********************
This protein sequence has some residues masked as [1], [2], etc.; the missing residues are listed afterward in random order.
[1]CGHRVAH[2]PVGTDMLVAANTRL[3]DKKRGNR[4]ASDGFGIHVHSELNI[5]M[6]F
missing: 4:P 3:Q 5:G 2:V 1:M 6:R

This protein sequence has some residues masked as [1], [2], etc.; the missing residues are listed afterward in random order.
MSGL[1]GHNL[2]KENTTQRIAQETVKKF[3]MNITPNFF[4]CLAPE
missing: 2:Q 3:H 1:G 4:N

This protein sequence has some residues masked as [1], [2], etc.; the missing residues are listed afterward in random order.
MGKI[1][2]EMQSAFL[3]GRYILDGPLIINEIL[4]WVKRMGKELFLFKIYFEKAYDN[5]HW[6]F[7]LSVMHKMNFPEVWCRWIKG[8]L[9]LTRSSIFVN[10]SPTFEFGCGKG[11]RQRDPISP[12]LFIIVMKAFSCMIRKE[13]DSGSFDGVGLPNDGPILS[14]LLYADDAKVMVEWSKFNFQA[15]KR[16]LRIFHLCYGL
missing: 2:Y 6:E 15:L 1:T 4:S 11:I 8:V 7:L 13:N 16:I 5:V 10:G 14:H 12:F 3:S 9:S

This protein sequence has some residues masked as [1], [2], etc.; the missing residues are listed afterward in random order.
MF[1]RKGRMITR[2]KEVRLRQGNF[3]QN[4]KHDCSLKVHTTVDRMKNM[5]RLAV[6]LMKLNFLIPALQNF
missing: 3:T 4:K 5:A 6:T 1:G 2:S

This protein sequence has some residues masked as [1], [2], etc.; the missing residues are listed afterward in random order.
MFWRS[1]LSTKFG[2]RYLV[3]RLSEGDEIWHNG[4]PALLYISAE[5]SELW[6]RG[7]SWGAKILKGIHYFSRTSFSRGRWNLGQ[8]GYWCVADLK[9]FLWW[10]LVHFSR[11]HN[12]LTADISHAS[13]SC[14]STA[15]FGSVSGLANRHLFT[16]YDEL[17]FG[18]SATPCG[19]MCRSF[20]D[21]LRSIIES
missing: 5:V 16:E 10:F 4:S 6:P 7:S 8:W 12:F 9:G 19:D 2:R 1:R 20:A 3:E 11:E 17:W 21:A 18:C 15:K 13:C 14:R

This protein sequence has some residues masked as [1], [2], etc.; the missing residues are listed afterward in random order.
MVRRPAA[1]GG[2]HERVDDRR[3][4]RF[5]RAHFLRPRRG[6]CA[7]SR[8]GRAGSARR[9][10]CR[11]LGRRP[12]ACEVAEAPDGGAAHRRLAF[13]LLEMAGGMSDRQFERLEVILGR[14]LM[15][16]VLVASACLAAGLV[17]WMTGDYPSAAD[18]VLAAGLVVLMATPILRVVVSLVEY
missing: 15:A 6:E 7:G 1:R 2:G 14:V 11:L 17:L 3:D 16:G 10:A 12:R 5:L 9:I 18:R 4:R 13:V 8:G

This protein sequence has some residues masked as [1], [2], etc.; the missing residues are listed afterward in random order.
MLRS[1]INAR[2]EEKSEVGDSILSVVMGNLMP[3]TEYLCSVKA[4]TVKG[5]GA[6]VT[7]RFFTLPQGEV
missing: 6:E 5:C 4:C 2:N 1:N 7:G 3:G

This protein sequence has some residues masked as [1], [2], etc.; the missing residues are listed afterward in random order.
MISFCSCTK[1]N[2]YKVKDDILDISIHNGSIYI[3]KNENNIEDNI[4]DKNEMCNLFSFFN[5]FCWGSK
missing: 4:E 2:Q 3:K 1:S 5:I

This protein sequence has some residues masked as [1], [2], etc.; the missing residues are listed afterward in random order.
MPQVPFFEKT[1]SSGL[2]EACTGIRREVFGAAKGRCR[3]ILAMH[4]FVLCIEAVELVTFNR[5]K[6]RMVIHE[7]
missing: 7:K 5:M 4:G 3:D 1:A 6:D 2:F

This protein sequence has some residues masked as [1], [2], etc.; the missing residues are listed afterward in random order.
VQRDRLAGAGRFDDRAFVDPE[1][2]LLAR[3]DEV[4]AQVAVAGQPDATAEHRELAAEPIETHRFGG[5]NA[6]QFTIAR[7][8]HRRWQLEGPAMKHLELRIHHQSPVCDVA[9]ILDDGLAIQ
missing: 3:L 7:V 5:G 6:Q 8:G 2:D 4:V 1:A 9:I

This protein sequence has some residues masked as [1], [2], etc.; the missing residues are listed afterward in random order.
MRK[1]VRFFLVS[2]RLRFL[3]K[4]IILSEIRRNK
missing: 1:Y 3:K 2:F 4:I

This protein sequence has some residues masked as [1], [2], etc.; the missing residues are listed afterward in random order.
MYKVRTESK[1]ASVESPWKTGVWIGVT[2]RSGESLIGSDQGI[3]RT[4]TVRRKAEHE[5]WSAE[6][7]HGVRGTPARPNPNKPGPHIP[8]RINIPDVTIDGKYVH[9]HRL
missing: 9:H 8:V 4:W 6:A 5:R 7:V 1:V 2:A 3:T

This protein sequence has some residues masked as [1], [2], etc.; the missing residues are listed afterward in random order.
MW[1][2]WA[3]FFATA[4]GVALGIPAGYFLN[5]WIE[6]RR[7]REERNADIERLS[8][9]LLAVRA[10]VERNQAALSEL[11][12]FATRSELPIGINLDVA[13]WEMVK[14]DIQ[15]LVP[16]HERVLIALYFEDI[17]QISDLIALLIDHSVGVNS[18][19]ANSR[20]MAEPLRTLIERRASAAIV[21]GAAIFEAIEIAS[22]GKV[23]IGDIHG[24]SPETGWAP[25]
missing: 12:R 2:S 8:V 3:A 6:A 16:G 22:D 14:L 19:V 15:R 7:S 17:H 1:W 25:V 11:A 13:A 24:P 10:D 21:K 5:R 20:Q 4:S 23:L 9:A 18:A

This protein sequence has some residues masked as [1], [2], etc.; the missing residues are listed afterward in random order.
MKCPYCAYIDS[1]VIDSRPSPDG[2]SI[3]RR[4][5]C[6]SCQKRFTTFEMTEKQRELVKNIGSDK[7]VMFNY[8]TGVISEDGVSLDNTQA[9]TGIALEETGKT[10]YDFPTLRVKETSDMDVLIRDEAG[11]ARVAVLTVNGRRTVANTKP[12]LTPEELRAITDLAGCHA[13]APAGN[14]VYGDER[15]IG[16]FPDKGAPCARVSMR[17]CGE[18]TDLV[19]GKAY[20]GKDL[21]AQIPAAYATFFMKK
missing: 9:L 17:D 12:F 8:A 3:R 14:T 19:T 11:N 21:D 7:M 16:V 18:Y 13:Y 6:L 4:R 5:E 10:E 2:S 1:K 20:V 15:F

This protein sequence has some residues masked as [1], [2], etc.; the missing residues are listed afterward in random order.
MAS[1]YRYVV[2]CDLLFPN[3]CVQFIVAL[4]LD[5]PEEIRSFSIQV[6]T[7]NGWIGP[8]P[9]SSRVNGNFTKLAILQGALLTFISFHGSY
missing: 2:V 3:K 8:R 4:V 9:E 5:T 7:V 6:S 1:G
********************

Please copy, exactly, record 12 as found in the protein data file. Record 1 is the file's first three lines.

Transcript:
This protein sequence has some residues masked as [1], [2], etc.; the missing residues are listed afterward in random order.
MYKVRTESK[1]ASVESPWKTGVWIGVT[2]RSGESLIGSDQGI[3]RT[4]TVRRKAEHE[5]WSAE[6][7]HGVRGTPARPNPNKPGPHIP[8]RINIPDVTIDGKYVH[9]HRL
missing: 9:H 8:V 4:W 6:A 5:R 7:V 1:V 2:A 3:T